We are excited to announce the public availability of ARCH (Archives Research Compute Hub), a new research and education service that helps users easily build, access, and analyze digital collections computationally at scale. ARCH represents a combination of the Internet Archive’s experience supporting computational research for more than a decade by providing large-scale data to researchers and dataset-oriented service integrations like ARS (Archive-it Research Services) and a collaboration with the Archives Unleashed project of the University of Waterloo and York University. Development of ARCH was generously supported by the Mellon Foundation.
What does ARCH do?
ARCH helps users easily conduct and support computational research with digital collections at scale – e.g., text and data mining, data science, digital scholarship, machine learning, and more. Users can build custom research collections relevant to a wide range of subjects, generate and access research-ready datasets from collections, and analyze those datasets. In line with best practices in reproducibility, ARCH supports open publication and preservation of user-generated datasets. ARCH is currently optimized for working with tens of thousands of web archive collections, covering a broad range of subjects, events, and timeframes, and the platform is actively expanding to include digitized text and image collections. ARCH also works with various portions of the overall Wayback Machine global web archive totaling 50+ PB going back to 1996, representing an extensive archive of contemporary history and communication.
ARCH, In-Browser Visualization
Who is ARCH for?
ARCH is for any user that seeks an accessible approach to working with digital collections computationally at scale. Possible users include but are not limited to researchers exploring disciplinary questions, educators seeking to foster computational methods in the classroom, journalists tracking changes in web-based communication over time, to librarians and archivists seeking to support the development of computational literacies across disciplines. Recent research efforts making use of ARCH include but are not limited to analysis of COVID-19 crisis communications, health misinformation, Latin American women’s rights movements, and post-conflict societies during reconciliation.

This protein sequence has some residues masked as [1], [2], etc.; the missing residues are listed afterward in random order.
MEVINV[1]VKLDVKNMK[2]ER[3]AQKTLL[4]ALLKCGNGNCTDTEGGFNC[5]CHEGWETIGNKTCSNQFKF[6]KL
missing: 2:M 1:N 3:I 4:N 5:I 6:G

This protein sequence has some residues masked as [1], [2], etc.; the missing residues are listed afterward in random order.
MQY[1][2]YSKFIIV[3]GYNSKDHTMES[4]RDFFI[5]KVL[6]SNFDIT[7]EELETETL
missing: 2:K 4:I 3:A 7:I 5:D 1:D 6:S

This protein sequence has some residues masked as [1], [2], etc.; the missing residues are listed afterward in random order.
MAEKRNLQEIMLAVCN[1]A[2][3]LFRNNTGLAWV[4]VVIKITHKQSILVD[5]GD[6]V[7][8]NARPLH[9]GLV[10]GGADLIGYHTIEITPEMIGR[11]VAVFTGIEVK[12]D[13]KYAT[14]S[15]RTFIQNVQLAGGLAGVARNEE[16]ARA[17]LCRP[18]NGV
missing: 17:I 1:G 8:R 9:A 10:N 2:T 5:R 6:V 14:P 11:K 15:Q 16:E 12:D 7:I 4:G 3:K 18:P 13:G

ARCH, Generate Datasets
What are core ARCH features?
Build: Leverage ARCH capabilities to build custom research collections that are well scoped for specific research and education purposes.
Access: Generate more than a dozen different research-ready datasets (e.g., full text, images, pdfs, graph data, and more) from digital collections with the click of a button. Download generated datasets directly in-browser or via API.
Analyze: Easily work with research-ready datasets in interactive computational environments and applications like Jupyter Notebooks, Google CoLab, Gephi, and Voyant and produce in-browser visualizations.
Publish and Preserve: Openly publish datasets in line with best practices in reproducible research. All published datasets will be preserved in perpetuity.
Support: Make use of synchronous and asynchronous technical support, online trainings, and extensive help center documentation.
How can I learn more about ARCH?
To learn more about ARCH please reach out via the following form.
From web archives to television news to digitized books & periodicals, dozens of projects rely on the collections available at archive.org for computational & bibliographic research across a large digital corpus. This series will feature six sessions highlighting the innovative scholars that are using Internet Archive collections, services and APIs to support data-driven projects in the humanities and beyond.